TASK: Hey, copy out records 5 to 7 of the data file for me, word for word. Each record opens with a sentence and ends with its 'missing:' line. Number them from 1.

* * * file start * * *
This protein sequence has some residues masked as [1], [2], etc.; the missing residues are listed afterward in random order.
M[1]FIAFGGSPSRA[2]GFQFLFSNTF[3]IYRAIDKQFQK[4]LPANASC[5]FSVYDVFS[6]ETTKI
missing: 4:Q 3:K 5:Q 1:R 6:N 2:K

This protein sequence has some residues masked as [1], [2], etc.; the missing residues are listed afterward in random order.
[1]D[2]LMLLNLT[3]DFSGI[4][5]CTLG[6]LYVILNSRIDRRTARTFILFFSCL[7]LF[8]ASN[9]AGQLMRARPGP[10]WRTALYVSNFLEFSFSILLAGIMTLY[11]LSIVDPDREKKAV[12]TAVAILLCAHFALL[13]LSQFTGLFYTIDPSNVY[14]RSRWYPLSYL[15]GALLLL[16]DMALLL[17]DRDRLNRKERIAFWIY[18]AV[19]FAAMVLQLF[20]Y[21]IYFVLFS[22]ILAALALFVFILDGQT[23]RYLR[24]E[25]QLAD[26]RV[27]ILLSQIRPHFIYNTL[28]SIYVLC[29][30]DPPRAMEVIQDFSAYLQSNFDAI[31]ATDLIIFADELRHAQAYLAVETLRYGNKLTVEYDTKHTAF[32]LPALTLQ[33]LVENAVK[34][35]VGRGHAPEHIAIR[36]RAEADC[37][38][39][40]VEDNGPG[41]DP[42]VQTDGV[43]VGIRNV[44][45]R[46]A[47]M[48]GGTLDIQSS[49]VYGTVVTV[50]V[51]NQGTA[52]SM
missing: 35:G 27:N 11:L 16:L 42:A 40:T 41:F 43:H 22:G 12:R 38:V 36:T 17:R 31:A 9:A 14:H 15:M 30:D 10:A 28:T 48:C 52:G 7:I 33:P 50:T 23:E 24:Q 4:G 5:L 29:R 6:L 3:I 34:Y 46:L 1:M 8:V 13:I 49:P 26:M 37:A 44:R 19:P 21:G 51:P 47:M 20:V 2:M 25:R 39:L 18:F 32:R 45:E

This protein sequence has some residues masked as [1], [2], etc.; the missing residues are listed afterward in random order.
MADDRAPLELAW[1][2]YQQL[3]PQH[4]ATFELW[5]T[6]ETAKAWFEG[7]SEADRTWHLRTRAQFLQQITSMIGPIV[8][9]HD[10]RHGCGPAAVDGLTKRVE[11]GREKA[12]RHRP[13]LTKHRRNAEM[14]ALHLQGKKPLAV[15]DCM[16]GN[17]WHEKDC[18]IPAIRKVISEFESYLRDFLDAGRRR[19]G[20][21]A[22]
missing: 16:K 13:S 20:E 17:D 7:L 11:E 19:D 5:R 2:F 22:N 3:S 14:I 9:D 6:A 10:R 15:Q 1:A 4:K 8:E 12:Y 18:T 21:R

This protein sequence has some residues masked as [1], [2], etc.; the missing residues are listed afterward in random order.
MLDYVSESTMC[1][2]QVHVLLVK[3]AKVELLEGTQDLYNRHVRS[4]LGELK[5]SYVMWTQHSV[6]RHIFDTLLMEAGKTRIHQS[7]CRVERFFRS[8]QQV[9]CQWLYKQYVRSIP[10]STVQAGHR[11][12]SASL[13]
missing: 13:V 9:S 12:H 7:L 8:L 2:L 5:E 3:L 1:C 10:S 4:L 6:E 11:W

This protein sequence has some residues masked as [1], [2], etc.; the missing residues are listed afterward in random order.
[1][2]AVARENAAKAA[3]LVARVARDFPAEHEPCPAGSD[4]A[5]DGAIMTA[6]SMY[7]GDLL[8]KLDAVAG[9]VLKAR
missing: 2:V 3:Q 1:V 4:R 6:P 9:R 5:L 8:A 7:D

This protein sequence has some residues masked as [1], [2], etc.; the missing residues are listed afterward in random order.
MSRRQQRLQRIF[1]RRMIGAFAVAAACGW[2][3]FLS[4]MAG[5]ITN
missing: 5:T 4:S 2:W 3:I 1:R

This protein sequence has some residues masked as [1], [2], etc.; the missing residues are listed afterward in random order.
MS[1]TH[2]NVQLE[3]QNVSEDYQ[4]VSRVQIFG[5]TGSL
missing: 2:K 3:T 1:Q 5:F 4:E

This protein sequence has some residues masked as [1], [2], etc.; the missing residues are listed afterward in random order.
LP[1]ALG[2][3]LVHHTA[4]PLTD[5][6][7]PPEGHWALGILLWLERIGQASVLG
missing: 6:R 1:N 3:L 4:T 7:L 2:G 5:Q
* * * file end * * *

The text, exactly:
This protein sequence has some residues masked as [1], [2], etc.; the missing residues are listed afterward in random order.
[1][2]AVARENAAKAA[3]LVARVARDFPAEHEPCPAGSD[4]A[5]DGAIMTA[6]SMY[7]GDLL[8]KLDAVAG[9]VLKAR
missing: 2:V 3:Q 1:V 4:R 6:P 9:R 5:L 8:A 7:D

This protein sequence has some residues masked as [1], [2], etc.; the missing residues are listed afterward in random order.
MSRRQQRLQRIF[1]RRMIGAFAVAAACGW[2][3]FLS[4]MAG[5]ITN
missing: 5:T 4:S 2:W 3:I 1:R

This protein sequence has some residues masked as [1], [2], etc.; the missing residues are listed afterward in random order.
MS[1]TH[2]NVQLE[3]QNVSEDYQ[4]VSRVQIFG[5]TGSL
missing: 2:K 3:T 1:Q 5:F 4:E